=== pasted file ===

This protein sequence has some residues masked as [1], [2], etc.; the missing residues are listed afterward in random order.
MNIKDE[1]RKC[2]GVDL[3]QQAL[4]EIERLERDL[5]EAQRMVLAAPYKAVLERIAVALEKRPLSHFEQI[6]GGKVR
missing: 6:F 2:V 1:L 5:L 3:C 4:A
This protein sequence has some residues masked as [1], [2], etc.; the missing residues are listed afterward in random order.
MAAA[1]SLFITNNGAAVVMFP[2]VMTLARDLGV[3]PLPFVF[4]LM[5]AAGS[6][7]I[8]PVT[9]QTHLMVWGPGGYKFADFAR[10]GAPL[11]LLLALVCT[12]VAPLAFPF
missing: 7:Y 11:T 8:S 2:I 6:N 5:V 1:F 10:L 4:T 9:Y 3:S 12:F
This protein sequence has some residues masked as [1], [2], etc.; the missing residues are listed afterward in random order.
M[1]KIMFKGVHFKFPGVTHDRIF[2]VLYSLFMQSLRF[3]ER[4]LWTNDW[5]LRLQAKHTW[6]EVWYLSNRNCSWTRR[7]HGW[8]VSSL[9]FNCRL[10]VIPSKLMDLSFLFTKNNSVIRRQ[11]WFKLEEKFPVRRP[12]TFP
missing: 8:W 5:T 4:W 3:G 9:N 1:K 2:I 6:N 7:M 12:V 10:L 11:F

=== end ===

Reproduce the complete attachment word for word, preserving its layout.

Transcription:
This protein sequence has some residues masked as [1], [2], etc.; the missing residues are listed afterward in random order.
MNIKDE[1]RKC[2]GVDL[3]QQAL[4]EIERLERDL[5]EAQRMVLAAPYKAVLERIAVALEKRPLSHFEQI[6]GGKVR
missing: 6:F 2:V 1:L 5:L 3:C 4:A
This protein sequence has some residues masked as [1], [2], etc.; the missing residues are listed afterward in random order.
MAAA[1]SLFITNNGAAVVMFP[2]VMTLARDLGV[3]PLPFVF[4]LM[5]AAGS[6][7]I[8]PVT[9]QTHLMVWGPGGYKFADFAR[10]GAPL[11]LLLALVCT[12]VAPLAFPF
missing: 7:Y 11:T 8:S 2:I 6:N 5:V 1:F 10:L 4:T 9:Y 3:S 12:F
This protein sequence has some residues masked as [1], [2], etc.; the missing residues are listed afterward in random order.
M[1]KIMFKGVHFKFPGVTHDRIF[2]VLYSLFMQSLRF[3]ER[4]LWTNDW[5]LRLQAKHTW[6]EVWYLSNRNCSWTRR[7]HGW[8]VSSL[9]FNCRL[10]VIPSKLMDLSFLFTKNNSVIRRQ[11]WFKLEEKFPVRRP[12]TFP
missing: 8:W 5:T 4:W 3:G 9:N 1:K 2:I 6:N 7:M 12:V 10:L 11:F